Malls are transitioning into lifestyle centers, with offerings like gyms and restaurants,” observes Cunningham, who notes than in the working out the details for Ten Pin Eatery, the mall management was “great to work with.”

“Customers say it’s perfect for when adults want to watch the game and the kids can play,” adds Clark.

“Ten Pin Eatery serves the whole family, and that, essentially, is our customer, the family,” agrees Mullen

In addition to helping to attract customers to the Cape Cod Mall, the new enterprise has had a positive impact on the local economy in terms of adding year-round jobs. Ryan’s hired 30 to 35 employees, and Chapin’s has hired 80 new staff.

Ten Pin Eatery recently launched an advertising campaign, mostly on radio and social media. “We’re getting really aggressive on radio,” says Mullen. The business held off on advertising until all the bugs were worked out, but they wanted to start advertising heavily once school ended.

To grow their clientele, they’re also investing heavily in outside sales, visiting local businesses to make them aware of Ten Pin Eatery as a site for corporate events. For that, says Clark, hitting the pavement and meeting face to face is key. She uses mystery gift cards to attract new clients. She believes in getting in front of people. So far, she says, corporate events are also generating strong word of mouth referrals.

Some customers have been known to stay for as long as eight hours. “You can spend the day here,” says Clark. As a family entertainment destination, she adds, “it’s a win/win.”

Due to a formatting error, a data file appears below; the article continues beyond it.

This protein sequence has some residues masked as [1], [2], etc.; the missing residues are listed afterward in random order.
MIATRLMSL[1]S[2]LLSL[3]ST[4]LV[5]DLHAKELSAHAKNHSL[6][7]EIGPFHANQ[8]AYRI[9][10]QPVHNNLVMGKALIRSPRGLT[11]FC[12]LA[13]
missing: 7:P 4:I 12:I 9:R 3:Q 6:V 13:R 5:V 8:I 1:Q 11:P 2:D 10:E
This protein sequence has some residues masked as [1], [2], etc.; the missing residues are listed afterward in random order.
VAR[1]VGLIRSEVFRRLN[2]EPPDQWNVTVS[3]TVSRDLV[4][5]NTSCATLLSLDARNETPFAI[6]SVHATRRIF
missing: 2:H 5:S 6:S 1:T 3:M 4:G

*Splashy fun for the whole family* ~The Water Park at the Cape Codder: Another well-established Cape Cod hospitality business that sees the value of offering family entertainment is the Cape Codder Resort in Hyannis, which has the Cape’s only year-round water park. In 2016, the water park expanded its popular wave pool and water slides by adding a “stormy river” tube ride, more water slides, and kiddie area. The addition tripled the size of the water park to 30,000 square feet. The water park also added a retractable roof for use in the summer. “We provide a really fun family experience for locals and for our guests,” explains Joyce Groemmer, the Cape Codder’s Director of Marketing. She notes that 40 percent of their business comes from local day passes, and 60 percent from hotel guests. The resort also offers animal shows, magic acts, and other children’s entertainment in the resort’s courtyard. The water park is a major draw for the resort. Groemmer says a big part of the resort’s business is families. She’s also noticed the growing popularity of “grandparent packages,” as grandparents book mini-vacations with their grandchildren. The water park also offers a range of birthday party packages, and caters corporate events too. The water park also serves snacks, lunch, and adult beverages at its Gazebo Café. “Over the past 10 years, we have seen more and more families looking for safe, fun activities they can do together,” says Bill Catania, president and CEO of Catania Hospitality Group. “Not only is this a trend in the travel market; it’s also a growing need for local Cape Cod residents. We built the Cape Codder Water Park to provide a fun, year-round amenity to our resort guests and a new activity for local families and those within a three-hour drive. This is another activity they can even do in the rain, and there is a big need for that on the Cape.” ~Cape Cod Inflatable Park: Cape Cod Inflatable Park offers a new twist on summer fun. Located in West Yarmouth, it’s open April through October and has water rides – where visitors can cool off on a hot summer day. Opening this June is a new section of the park called The H2O, which include a lazy river called Whale Watch Canal, several pools and water slides, and a tipping bucket aqua area called Shark Island Reef. According to Project Manager Abby Our, the Robert B. Our Co. worked all winter doing the sitework, creating a total of 625 lineal feet of lazy river. “It’s a very unique project on Cape Cod,” she said. There’s also a challenge zone to test your skills in climbing, swinging and balancing. Cabanas are available and a café offers refreshments for both children and adults. Packages are available for birthday parties, school groups and corporate events.